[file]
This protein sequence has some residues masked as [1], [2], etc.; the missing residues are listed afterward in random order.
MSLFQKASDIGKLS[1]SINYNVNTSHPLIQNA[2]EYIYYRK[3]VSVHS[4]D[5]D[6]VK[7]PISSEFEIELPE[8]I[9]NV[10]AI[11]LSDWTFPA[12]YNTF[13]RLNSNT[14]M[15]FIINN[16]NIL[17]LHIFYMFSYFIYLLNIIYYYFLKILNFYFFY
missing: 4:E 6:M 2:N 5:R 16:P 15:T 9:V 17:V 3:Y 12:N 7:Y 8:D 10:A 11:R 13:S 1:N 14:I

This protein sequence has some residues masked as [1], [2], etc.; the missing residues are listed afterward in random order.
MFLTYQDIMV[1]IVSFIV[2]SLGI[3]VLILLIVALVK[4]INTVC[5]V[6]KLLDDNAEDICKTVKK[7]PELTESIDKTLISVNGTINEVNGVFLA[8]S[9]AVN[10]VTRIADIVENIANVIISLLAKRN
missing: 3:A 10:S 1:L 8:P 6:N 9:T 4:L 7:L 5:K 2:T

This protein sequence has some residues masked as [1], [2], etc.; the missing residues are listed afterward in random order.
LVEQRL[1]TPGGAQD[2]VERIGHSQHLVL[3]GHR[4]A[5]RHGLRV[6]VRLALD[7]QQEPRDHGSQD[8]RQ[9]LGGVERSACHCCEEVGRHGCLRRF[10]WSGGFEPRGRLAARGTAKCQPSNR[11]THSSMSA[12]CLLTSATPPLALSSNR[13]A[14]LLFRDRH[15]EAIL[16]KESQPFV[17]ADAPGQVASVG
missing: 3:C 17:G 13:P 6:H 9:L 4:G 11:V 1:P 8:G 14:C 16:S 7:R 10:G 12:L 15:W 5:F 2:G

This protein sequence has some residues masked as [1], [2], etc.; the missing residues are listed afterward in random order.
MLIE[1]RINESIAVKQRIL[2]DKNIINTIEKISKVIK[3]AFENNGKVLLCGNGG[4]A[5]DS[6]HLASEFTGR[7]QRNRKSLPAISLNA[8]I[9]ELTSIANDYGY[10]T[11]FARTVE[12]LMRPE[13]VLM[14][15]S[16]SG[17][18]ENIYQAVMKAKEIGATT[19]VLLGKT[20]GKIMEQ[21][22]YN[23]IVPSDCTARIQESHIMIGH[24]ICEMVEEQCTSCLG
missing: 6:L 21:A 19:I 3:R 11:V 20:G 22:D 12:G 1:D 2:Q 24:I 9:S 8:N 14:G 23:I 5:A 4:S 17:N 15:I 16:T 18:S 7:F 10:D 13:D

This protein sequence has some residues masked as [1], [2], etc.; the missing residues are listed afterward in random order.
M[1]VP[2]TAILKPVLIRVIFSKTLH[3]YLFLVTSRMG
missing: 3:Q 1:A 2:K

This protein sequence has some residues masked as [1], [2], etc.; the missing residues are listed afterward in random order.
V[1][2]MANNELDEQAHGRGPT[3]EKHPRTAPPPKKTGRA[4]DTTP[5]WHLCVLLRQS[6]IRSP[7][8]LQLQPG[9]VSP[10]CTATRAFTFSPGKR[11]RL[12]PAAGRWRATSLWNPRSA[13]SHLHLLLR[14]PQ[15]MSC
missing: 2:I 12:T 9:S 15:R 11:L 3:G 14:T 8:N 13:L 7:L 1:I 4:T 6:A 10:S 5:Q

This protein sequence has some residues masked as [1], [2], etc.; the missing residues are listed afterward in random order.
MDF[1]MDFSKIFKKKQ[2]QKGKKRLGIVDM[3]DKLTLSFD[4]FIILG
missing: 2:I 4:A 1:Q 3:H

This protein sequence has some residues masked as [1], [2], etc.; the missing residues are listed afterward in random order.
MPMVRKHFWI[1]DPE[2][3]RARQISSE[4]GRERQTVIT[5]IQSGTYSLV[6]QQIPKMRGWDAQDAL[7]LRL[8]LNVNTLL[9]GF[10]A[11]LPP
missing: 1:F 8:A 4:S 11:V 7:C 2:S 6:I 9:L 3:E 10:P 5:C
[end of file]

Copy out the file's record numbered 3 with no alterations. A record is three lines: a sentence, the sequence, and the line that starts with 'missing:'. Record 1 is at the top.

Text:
This protein sequence has some residues masked as [1], [2], etc.; the missing residues are listed afterward in random order.
LVEQRL[1]TPGGAQD[2]VERIGHSQHLVL[3]GHR[4]A[5]RHGLRV[6]VRLALD[7]QQEPRDHGSQD[8]RQ[9]LGGVERSACHCCEEVGRHGCLRRF[10]WSGGFEPRGRLAARGTAKCQPSNR[11]THSSMSA[12]CLLTSATPPLALSSNR[13]A[14]LLFRDRH[15]EAIL[16]KESQPFV[17]ADAPGQVASVG
missing: 3:C 17:G 13:P 6:H 9:L 4:G 11:V 1:P 8:G 14:C 16:S 7:R 10:G 12:L 15:W 5:F 2:G